HGNC gene symbols
Entering edit mode
6.8 years ago
hirak.sarkar ▴ 20

I was looking into Ensembl gene name to HGNC gene symbol mapping and, a snapshot of it looks like this,

ENSG00000256024.1  CT476828.6
ENSG00000256252.1  CT476828.7
ENSG00000255638.1  CT476828.4
ENSG00000256521.1  CT476828.11
ENSG00000256490.1  CT476828.10
ENSG00000238720.1  CT476828.2
ENSG00000148828.5  CT476828.1

Now from http://www.gencodegenes.org/gencodeformat.html I understood the Ensembl gene ids has the version number appended with them, but I wonder what are the dot appended values for the hgnc names? Are they unique? If I remove the dots, then many Ensembl names would be mapped to same HGNC gene symbol. Can anyone explain the naming protocol?


gene ensembl hgnc • 5.3k views
Entering edit mode

First, don't use the version number for Ensembl IDs. Second, CT476828.1 is not a HGNC gene name. HGNC gene names are like "polo-like kinase 1" with associated gene symbol "PLK1". CT476828.1 looks more like a contig ID to me. Ensembl gene names and gene symbols are taken from HGNC so once you have the gene ID, you can directly get the gene name either with BioMart or the API:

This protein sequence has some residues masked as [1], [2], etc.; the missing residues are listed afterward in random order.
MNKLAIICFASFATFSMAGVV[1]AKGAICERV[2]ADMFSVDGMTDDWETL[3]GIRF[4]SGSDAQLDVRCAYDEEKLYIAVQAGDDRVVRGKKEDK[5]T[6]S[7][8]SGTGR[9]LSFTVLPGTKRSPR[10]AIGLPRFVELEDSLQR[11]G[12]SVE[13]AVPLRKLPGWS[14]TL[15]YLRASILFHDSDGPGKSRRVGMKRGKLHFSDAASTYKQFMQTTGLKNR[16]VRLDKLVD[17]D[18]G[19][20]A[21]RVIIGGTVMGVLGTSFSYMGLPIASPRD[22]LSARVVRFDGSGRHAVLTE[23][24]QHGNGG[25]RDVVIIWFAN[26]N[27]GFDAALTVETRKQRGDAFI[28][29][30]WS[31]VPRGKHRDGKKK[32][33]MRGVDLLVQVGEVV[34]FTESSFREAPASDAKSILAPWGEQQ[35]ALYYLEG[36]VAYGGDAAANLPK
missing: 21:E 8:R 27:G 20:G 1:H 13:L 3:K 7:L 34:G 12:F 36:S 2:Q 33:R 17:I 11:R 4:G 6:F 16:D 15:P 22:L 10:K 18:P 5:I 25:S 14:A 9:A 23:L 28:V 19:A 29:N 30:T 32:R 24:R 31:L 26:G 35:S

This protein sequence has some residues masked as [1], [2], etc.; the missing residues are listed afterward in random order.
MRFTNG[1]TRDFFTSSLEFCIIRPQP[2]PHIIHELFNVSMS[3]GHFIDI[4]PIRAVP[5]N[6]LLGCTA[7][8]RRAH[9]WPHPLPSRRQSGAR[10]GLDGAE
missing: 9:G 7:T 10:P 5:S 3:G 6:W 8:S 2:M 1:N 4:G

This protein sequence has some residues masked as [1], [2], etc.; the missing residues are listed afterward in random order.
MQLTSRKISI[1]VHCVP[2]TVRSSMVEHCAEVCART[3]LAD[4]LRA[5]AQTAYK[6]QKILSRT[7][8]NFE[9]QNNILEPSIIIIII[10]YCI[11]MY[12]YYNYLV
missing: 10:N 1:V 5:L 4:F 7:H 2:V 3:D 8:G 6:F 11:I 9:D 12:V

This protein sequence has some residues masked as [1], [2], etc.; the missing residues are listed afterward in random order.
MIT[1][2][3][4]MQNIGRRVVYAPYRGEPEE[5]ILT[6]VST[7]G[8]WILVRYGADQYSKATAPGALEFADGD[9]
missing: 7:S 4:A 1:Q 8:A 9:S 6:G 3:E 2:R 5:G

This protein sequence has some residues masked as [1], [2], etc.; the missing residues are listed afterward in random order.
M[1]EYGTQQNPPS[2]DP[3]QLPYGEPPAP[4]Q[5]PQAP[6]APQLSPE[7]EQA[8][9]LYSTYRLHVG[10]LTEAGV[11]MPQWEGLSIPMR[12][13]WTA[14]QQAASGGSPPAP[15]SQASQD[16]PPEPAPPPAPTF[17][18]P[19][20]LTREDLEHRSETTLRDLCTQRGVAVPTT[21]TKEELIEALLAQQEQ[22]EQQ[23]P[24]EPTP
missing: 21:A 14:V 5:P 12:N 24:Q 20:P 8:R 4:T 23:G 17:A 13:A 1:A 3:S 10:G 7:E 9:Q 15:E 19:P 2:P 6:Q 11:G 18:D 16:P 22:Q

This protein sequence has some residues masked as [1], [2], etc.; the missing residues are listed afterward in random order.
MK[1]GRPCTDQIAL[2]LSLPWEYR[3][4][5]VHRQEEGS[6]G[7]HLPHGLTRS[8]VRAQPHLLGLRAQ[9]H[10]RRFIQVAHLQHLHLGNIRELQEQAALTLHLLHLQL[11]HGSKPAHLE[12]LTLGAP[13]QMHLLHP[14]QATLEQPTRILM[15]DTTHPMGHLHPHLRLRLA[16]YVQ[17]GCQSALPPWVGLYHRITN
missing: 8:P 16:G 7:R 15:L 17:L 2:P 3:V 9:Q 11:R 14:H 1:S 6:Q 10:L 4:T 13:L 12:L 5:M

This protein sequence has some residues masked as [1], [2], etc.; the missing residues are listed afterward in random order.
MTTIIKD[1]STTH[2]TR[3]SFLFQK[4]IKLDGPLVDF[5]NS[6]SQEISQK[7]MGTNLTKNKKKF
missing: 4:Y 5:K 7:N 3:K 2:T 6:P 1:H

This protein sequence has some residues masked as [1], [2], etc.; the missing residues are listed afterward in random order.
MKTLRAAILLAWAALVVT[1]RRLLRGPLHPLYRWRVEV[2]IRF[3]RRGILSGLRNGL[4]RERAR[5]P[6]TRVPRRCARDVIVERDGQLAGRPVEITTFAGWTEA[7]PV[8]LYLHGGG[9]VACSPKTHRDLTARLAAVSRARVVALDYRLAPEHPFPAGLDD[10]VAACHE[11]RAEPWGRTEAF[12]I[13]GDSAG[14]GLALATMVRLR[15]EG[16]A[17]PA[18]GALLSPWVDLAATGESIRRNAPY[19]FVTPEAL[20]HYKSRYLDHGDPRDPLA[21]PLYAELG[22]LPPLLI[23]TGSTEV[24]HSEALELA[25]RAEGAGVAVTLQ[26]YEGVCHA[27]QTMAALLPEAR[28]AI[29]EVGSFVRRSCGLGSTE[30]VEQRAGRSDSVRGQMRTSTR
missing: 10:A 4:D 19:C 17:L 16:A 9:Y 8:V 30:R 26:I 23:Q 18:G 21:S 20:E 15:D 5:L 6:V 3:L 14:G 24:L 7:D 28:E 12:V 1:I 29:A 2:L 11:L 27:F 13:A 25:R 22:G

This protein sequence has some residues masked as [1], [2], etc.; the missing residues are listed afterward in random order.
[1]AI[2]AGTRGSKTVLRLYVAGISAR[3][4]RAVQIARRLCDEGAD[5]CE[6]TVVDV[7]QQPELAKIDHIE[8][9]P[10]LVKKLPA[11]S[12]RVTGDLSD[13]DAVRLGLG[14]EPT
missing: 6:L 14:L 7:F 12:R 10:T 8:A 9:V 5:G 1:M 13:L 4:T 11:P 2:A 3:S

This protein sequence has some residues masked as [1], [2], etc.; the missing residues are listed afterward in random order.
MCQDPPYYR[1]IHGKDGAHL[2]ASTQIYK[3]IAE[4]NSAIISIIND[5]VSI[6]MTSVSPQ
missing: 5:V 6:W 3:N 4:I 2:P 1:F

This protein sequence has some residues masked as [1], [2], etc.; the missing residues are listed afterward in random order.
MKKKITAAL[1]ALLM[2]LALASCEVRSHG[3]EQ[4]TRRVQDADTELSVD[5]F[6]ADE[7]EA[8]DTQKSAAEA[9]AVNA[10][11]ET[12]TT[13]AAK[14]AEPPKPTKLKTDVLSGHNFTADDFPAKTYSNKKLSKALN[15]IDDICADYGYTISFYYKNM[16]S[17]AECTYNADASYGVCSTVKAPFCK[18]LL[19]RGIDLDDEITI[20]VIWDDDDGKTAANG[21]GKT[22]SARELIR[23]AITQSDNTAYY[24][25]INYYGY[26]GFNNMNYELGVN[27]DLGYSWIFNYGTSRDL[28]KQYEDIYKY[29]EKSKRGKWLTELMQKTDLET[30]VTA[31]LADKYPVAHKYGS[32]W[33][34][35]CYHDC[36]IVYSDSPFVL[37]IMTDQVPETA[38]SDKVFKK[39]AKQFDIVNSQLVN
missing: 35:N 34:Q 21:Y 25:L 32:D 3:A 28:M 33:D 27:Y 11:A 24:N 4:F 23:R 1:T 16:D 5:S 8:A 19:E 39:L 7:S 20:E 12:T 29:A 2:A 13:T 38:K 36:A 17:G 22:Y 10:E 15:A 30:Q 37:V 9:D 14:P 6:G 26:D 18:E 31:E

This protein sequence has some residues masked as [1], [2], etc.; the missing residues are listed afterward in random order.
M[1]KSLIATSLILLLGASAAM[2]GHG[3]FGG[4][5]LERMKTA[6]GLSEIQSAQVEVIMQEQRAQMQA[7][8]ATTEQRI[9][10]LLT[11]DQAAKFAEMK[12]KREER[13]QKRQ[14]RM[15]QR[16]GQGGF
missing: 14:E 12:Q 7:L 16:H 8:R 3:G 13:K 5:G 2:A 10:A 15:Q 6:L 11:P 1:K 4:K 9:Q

my $Ensgene = $gene_adaptor->fetch_by_stable_id($EnsemblID);
my $HGNC = $Ensgene->external_name();
Entering edit mode

Thanks for clearing the confusion. I still don't understand what the appended ".1", ".2" etc signify. Also I thought they were gene names because I prepared the mapped list from a gtf file. Here is a line from the gtf file which refers this symbol as gene name.

GL000228.1      ENSEMBL gene    92463   94085   .       +       .       gene_id "ENSG00000256024.1"; transcript_id "ENSG00000256024.1"; gene_type "pseudogene"; gene_status "NOVEL"; gene_name "CT476828.6"; transcript_type "pseudogene"; transcript_status "NOVEL"; transcript_name "CT476828.6"; level 3;

Also edited the question mentioning gene symbols.

Entering edit mode

The .1 after ENSG00000256024 is the version number. I can't really think of a use for it because if the gene changes significantly then it gets a new ID. Also many tools don't recognize it.
It looks like the CTxxxxx correspond to novel non-coding transcripts and that the genes were named after the corresponding transcripts. Gene symbols are generally associated with well characterized genes so novel genes usually get some sort of ID as name.

Entering edit mode

I think my confusion comes from the distinction between novel genes and well known genes.

Thanks for the help!


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